June 27, 2012
Since my election to Cumbria County Council, I’ve had meetings in a number of offices around Carlisle and Kendal. Many of these are in amazing old buildings, wonderful to look at (especially from the outside), but totally impractical as places of work. So I have some sympathy with the Cabinet’s decision to build a new fit-for-purpose headquarters.
This is a major programme for the Council. It’s not just about putting up a new building – it’s about transforming the way Council staff work, with a change in culture to flexible working practices such as hot-desking – “Better Places for Work” (BP4W). So it was disappointing that the last meeting of full council simply approved the nearly £18m spend as recommendation 3.1 b) among a list of other capital items (on page 347 of the agenda…).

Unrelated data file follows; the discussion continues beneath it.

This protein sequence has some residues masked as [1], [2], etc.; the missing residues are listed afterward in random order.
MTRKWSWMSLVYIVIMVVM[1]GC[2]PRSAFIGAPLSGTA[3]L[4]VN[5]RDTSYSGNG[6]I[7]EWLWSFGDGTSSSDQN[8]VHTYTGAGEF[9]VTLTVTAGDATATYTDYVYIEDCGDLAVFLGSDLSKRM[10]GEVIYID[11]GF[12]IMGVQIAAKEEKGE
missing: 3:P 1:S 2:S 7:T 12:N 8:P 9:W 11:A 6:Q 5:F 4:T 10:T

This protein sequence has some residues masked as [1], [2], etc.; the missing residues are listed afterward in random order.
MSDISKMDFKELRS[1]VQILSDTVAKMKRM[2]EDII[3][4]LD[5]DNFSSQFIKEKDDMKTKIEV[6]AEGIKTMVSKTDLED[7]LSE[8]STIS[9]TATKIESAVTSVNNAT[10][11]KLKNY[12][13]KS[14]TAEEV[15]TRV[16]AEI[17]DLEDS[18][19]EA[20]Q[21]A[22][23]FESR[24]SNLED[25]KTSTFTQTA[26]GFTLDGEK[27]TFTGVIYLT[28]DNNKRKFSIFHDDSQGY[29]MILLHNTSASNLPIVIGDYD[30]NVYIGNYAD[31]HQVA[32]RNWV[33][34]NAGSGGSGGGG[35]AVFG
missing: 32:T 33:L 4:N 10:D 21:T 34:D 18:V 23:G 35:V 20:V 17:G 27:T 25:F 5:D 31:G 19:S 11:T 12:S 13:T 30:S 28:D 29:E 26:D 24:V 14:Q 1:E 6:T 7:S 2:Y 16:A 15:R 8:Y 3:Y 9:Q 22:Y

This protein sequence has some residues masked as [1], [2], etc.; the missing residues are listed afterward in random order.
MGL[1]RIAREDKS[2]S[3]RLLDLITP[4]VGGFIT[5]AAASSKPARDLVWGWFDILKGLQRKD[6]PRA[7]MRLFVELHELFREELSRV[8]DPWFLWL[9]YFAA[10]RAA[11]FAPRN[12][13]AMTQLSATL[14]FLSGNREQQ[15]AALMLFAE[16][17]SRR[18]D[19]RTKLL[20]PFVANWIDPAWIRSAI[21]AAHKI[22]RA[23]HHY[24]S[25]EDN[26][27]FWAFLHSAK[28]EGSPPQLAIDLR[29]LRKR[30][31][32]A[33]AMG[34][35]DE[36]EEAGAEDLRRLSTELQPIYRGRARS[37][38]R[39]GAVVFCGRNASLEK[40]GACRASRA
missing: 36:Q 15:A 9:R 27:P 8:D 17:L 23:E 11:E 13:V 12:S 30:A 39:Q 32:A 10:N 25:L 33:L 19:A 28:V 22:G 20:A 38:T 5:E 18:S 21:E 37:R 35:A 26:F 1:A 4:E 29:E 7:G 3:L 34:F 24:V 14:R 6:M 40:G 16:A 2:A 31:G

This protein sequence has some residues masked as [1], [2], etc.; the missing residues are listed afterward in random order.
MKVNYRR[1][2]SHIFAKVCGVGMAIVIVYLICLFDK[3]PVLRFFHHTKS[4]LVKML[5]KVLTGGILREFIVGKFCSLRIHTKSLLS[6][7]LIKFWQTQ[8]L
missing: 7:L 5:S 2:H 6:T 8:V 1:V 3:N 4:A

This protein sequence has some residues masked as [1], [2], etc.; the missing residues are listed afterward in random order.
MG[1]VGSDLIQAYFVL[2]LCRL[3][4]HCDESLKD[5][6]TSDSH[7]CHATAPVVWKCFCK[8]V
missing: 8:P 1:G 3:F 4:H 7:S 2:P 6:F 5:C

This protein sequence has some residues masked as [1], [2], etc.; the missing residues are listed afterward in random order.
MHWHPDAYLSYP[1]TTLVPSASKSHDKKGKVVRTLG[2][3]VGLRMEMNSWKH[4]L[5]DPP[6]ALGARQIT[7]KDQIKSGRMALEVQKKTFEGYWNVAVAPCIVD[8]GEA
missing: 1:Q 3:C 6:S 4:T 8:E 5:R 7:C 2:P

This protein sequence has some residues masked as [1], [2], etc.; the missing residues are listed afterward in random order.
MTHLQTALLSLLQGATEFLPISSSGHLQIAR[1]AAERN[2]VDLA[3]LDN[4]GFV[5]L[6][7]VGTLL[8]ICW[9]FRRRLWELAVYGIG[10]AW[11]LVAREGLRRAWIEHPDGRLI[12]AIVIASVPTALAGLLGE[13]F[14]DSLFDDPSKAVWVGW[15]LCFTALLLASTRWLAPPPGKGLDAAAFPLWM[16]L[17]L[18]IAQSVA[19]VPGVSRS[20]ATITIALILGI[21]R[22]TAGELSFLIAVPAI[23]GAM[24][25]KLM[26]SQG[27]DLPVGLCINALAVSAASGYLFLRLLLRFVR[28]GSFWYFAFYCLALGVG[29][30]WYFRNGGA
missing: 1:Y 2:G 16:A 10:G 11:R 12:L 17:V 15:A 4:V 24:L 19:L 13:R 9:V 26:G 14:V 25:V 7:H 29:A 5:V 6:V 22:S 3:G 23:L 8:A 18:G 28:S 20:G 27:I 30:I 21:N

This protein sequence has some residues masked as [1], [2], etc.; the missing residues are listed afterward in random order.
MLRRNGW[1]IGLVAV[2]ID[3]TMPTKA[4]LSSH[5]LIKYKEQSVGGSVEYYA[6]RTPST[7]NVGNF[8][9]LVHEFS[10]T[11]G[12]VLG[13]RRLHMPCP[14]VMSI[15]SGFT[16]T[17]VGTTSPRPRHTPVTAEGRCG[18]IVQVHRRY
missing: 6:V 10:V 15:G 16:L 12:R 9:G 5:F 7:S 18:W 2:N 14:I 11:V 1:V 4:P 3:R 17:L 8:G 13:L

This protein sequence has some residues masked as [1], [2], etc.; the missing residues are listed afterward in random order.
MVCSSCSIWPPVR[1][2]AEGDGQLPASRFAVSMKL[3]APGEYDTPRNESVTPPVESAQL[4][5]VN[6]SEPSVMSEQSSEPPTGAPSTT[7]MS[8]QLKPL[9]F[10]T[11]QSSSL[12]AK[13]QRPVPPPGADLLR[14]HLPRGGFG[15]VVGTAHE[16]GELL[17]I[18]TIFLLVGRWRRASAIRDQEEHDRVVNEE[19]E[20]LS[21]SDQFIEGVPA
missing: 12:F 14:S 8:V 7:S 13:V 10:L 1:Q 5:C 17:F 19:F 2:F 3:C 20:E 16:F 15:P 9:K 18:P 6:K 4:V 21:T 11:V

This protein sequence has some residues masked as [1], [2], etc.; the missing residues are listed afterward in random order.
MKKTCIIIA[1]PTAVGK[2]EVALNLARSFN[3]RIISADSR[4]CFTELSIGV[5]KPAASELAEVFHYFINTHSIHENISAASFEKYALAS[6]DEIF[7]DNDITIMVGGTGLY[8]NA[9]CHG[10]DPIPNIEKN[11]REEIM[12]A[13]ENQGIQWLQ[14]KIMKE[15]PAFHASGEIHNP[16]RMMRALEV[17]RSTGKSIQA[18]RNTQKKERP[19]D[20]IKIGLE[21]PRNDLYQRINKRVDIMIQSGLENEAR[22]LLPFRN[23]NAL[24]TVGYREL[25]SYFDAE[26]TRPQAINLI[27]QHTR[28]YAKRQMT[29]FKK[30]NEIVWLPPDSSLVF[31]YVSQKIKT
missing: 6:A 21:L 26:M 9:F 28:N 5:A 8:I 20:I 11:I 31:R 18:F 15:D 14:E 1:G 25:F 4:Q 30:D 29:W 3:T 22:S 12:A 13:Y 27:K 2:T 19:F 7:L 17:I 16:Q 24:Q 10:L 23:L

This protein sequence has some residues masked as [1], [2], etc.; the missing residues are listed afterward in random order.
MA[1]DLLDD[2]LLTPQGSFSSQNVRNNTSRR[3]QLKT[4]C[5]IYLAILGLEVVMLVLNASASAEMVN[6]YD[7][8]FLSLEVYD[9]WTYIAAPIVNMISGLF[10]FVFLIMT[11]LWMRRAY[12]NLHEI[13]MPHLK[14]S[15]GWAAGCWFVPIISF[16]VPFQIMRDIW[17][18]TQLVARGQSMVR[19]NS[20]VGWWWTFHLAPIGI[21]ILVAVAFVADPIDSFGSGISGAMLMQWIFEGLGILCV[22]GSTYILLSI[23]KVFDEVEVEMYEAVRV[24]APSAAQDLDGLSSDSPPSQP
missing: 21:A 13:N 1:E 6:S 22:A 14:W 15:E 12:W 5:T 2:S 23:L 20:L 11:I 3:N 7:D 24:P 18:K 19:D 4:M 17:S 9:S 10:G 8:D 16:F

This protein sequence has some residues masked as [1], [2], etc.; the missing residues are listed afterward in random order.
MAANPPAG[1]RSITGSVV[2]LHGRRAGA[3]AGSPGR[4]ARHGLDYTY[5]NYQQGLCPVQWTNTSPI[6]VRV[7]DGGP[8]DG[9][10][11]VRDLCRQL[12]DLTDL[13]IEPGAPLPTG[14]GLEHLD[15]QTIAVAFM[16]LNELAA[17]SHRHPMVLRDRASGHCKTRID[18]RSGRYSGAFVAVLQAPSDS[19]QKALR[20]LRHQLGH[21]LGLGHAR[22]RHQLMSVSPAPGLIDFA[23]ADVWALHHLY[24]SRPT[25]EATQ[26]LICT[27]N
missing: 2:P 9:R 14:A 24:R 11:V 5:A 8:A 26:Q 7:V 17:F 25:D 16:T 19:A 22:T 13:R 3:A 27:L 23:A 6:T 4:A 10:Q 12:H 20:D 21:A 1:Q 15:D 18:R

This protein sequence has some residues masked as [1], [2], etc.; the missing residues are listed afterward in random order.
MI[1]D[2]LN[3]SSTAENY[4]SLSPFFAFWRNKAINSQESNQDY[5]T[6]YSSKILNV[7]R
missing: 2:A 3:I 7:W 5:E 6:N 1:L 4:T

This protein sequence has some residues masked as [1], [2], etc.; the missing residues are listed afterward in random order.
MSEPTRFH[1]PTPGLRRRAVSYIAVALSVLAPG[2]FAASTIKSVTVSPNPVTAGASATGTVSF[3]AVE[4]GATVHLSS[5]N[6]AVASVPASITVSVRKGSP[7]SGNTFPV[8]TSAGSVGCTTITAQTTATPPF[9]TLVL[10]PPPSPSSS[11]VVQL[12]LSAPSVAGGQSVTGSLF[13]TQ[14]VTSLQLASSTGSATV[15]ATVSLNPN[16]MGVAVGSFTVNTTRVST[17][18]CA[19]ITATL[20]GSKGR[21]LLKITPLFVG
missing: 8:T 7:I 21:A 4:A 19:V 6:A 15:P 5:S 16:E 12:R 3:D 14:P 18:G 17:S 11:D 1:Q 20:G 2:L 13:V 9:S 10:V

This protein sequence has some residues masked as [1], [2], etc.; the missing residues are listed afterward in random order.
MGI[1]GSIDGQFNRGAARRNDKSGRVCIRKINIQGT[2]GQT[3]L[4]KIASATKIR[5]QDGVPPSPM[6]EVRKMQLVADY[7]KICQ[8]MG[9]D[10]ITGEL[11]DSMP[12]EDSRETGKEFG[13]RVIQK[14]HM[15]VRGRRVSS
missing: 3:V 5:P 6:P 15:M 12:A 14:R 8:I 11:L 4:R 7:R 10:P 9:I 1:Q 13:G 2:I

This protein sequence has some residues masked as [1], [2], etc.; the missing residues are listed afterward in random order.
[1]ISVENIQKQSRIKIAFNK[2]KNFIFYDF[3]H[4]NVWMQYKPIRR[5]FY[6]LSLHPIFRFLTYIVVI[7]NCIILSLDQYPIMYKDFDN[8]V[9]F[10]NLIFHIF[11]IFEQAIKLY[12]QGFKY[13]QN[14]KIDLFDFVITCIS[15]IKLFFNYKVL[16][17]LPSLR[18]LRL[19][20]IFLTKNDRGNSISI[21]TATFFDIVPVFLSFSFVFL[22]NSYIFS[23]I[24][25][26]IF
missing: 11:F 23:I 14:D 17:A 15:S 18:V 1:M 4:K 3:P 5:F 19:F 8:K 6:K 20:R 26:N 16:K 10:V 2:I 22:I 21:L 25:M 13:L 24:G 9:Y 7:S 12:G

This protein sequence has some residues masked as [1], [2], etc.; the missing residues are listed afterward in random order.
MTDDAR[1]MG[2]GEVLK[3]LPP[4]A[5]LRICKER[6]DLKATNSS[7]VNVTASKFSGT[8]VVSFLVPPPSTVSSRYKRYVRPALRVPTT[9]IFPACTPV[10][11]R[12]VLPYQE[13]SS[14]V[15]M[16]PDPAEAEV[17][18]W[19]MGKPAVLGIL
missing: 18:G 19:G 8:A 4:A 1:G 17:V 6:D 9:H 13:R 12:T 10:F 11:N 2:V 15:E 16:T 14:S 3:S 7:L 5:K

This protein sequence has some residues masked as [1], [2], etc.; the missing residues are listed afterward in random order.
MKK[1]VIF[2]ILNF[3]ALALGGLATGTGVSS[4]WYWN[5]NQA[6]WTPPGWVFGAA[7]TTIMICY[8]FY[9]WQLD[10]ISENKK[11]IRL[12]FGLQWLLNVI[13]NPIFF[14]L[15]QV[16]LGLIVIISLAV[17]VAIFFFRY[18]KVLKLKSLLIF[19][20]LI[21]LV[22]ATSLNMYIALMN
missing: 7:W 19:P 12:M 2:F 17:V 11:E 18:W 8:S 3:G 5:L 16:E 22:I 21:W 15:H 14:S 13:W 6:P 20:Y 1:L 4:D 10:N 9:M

So what was missing? At the least, I would have expected Council to be asked to approve the risk register for the programme. From my limited knowledge of the programme, there are some pretty significant risks, e.g.:
- the programme requires a commitment to a culture shift from a workforce whose morale is poor and who report little confidence in management
- the programme will be heavily dependent on changes to IT systems at a time when the Council doesn’t even know who will be running its IT systems next year
but these were nowhere to be found in the Council briefing.